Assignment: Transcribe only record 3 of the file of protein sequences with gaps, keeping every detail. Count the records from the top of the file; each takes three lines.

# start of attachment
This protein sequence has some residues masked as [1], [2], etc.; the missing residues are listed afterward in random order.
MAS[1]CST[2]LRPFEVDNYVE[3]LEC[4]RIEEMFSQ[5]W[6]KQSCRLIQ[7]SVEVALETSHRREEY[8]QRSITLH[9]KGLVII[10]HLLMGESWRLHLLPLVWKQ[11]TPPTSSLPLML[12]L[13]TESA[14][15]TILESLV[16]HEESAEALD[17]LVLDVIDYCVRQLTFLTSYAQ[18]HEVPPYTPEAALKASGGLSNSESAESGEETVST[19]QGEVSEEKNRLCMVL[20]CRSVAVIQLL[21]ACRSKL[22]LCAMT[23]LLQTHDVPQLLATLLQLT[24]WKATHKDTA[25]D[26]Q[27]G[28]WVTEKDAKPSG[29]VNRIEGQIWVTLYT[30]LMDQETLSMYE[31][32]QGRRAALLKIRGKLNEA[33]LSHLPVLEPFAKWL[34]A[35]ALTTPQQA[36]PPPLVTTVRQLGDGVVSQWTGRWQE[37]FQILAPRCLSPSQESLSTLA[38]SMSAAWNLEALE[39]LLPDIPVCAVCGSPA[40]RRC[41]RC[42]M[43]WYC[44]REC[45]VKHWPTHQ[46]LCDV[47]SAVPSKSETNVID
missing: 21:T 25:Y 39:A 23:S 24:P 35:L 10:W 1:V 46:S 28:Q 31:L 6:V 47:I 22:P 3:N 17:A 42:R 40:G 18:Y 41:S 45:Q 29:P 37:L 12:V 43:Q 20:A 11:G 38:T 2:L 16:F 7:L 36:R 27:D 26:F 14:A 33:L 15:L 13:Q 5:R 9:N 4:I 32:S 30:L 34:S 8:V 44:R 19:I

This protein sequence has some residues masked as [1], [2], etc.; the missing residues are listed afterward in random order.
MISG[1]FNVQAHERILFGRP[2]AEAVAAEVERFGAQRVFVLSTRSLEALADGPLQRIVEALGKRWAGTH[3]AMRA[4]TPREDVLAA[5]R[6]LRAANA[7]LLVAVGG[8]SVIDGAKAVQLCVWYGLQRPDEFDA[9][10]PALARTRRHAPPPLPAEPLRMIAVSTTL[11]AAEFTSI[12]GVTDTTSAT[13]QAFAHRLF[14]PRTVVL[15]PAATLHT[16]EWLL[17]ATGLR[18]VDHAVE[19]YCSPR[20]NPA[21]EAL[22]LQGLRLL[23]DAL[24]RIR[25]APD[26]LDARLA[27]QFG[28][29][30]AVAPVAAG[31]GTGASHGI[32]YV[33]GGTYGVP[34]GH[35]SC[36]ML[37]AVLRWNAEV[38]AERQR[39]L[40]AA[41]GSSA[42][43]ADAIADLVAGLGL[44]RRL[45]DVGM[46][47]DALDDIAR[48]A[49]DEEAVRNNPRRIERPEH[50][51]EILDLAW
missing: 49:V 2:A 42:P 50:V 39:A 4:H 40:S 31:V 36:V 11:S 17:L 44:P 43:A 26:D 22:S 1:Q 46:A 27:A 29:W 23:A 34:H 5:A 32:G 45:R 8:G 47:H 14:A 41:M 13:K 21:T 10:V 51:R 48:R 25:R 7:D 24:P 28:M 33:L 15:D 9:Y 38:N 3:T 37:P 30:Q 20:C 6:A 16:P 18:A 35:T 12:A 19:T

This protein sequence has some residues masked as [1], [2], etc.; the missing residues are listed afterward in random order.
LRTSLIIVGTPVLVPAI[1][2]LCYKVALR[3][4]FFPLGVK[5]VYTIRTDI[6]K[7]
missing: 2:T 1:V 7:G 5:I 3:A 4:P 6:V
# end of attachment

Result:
This protein sequence has some residues masked as [1], [2], etc.; the missing residues are listed afterward in random order.
LRTSLIIVGTPVLVPAI[1][2]LCYKVALR[3][4]FFPLGVK[5]VYTIRTDI[6]K[7]
missing: 2:T 1:V 7:G 5:I 3:A 4:P 6:V